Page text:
spaceSpace and Physics

Satellite Will Test Einstein's Theory Of General Relativity


Dr. Alfredo Carpineti

Senior Staff Writer & Space Correspondent

clockApr 28 2016, 15:03 UTC
34 Satellite Will Test Einstein's Theory Of General Relativity
Artist's impression of the MicroSCOPE spacecraft. CNES

A new satellite is about to take on quite the challenge after it reached space on Monday, with plans to test one of the fundamental principles of physics at the very core of Einstein’s theory of general relativity.

The craft, called MicroSCOPE, is a joint French-European mission that aims to test the equivalence principle, also known as the "universality of free fall." The principle states that two objects fall with the exact same acceleration in the same gravity field. We already know this to be correct with an accuracy of 3 parts per 100,000 billion.


MicroSCOPE will push the limit to one part in 10 million billion. Once in orbit, the satellite will release two different pieces of metal – one titanium and the other a platinum-rhodium alloy. The two objects will be in perfect and permanent free fall, shielded from the perturbations one may encounter on Earth.

The most famous test of the principle in popular culture is probably when Galileo dropped weights from the Leaning Tower of Pisa (although it might have only been a thought experiment). Nonetheless, many have tried to look for a difference without success.

In Einstein's reformulation of the theory of gravity, he observed that the gravitational force experienced while standing on a massive body is equivalent to the pseudo-force generated in an accelerated frame of reference.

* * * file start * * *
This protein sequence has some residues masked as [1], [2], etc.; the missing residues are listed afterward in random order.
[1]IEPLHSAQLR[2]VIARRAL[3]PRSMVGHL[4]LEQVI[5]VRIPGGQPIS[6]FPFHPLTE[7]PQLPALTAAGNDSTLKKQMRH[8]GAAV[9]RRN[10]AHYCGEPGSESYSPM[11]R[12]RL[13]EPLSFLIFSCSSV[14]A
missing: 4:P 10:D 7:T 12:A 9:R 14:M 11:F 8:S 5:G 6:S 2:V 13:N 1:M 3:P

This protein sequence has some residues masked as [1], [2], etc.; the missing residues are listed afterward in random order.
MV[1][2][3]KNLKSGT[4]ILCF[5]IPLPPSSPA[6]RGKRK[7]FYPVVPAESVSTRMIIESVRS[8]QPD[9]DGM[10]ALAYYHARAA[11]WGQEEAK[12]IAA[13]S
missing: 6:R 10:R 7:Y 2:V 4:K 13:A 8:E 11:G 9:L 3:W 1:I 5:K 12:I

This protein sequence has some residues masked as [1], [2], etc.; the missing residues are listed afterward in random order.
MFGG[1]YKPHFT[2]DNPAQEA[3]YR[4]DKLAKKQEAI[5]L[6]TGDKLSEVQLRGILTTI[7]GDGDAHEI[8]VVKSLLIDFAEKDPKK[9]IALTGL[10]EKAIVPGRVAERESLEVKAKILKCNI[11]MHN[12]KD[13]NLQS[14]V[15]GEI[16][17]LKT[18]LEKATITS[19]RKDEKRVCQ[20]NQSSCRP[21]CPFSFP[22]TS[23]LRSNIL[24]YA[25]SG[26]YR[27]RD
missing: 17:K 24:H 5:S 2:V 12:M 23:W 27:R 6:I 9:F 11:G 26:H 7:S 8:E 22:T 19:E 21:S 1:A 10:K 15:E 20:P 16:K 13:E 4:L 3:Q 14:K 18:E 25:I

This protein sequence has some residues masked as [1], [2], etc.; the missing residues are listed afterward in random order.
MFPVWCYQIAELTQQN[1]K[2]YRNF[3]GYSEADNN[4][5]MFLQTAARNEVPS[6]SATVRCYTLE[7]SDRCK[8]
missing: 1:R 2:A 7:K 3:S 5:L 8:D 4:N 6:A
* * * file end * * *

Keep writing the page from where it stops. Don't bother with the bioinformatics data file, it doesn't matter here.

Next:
Everything on Earth experiences an acceleration towards the ground of about 9.81 m/s2. If you were suddenly put in a spaceship with no windows in deep space and moving at that acceleration, you wouldn’t be able to work out that you’re not on Earth anymore. Even if you had the most sophisticated technology, without external knowledge, gravity and dynamic acceleration would appear identical.

If MicroSCOPE finds a difference between them, it would point to a severe limitation of general relativity. But even if the principle holds, we are still looking for an explanation of where it comes from. Only when relativity and quantum mechanics are put together in the grand unified theory will the existence of this principle become clear. 

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